In Greenback We Trust: The Story of the US Dollar

The U.S. dollar is the world’s reserve currency. And the greenback’s value in global trade is virtually universal. Today, most of us know this fact on some level by instinct, but this was not always the case.

To understand how the U.S. dollar managed to reach this level of importance in world commerce and what the future may hold for it, let us go back in time and analyze the status quo.

Creation

As pointed out on Fortunly’s infographic, The greenback we are all familiar with was first printed in 1914, the year after the Federal Reserve Bank was established.

At that time, the British pound was the main reserve currency across the globe. The U.S. dollar did not dethrone the British pound in world commerce until the end of the 1910s.

In 1919, the United Kingdom was forced to break away from the gold standard because of the economic pressures of World War I. That moment marked the ascendancy of the greenback to the top of the currency hierarchy.

World Domination

The U.S. dollar became the official reserve currency of the world after the Bretton Woods Agreement of 1944.

This event was attended by delegates from 44 Allied nations with the goal of creating a new foreign exchange system after they became rather gold-strapped. They bought most of their military needs during the Second World War from America chiefly with gold. After the war, the United States found itself to be the largest holder of gold reserves on the planet.

The participants decided to peg their own currencies to the USD and maintain fixed foreign exchange rates while the greenback would be linked to gold for stability. In addition, America agreed to convert the U.S. dollar reserves of other nations into gold on demand.

Needing to accumulate substantial reserves of U.S. dollars and have a convenient means of storing them, other countries started purchasing U.S. Treasury securities.

However, the stability of the USD became questionable after the United States practiced deficit spending to finance its participation in the Vietnam War. Combined with the increase in demand for U.S. Treasury securities and the need to fund domestic programs for the Great Society, America kept printing money, which flooded the market with an overabundant supply in circulation.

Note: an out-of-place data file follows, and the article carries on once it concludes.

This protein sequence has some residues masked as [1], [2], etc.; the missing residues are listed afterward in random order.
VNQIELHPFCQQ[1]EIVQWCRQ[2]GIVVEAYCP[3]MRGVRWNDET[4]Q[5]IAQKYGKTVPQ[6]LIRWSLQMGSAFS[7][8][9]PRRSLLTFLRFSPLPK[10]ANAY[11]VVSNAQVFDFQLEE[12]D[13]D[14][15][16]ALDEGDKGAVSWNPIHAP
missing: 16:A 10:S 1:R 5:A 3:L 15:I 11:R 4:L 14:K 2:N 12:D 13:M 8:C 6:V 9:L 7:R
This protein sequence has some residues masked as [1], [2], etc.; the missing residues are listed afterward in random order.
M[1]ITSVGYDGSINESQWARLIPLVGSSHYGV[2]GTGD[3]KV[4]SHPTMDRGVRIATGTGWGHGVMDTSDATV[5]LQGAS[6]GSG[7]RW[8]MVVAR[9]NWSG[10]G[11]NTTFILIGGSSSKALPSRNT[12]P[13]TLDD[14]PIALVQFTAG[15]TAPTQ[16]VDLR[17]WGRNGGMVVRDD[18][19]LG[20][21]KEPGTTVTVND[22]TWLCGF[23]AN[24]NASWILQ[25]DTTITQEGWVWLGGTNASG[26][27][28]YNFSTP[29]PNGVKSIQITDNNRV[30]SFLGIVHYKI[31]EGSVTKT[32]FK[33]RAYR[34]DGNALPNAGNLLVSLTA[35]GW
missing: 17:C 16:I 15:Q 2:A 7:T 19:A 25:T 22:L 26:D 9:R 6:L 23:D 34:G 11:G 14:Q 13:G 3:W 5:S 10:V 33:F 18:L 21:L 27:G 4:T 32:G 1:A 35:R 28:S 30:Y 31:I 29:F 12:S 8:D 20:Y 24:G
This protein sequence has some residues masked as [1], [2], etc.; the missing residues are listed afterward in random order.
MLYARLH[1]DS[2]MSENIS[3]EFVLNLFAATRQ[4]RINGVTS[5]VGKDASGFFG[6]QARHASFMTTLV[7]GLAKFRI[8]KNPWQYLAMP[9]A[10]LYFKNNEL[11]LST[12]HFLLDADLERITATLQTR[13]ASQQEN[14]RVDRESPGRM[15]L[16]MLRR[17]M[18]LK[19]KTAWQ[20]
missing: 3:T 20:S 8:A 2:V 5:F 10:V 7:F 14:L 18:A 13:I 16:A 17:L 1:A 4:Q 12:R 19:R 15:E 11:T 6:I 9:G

Concern about the overvaluation of the greenback scared other countries. As a result, they began redeeming their U.S. dollar reserves for gold. This phenomenon led to the depletion of America’s gold reserves.

To stop USD speculation, President Richard Nixon put an end to the gold convertibility of the greenback in the early 1970s. Consequently, the fixed exchange rates became floating, which we can still observe today.

De-Dollarization

Although the U.S. dollar has been fiat money for nearly 50 years now, it has maintained its status as the world’s reserve currency because of the strength and size of its economy. But then again, America may be unwittingly pushing other global powers away from their dependence on its currency.

China, India, Turkey, Iran, and Russia are some of the countries, including a few European nations, trying to explore novel ways to trade while avoiding direct and indirect economic sanctions from the United States. The potential acceptance of cryptocurrency as legal tender may also pose a threat to the U.S. dollar’s global dominance.

The new chapter in the greenback’s story has begun, and no country has more power to prevent the U.S. dollar from suffering the fate of the British pound than America itself.

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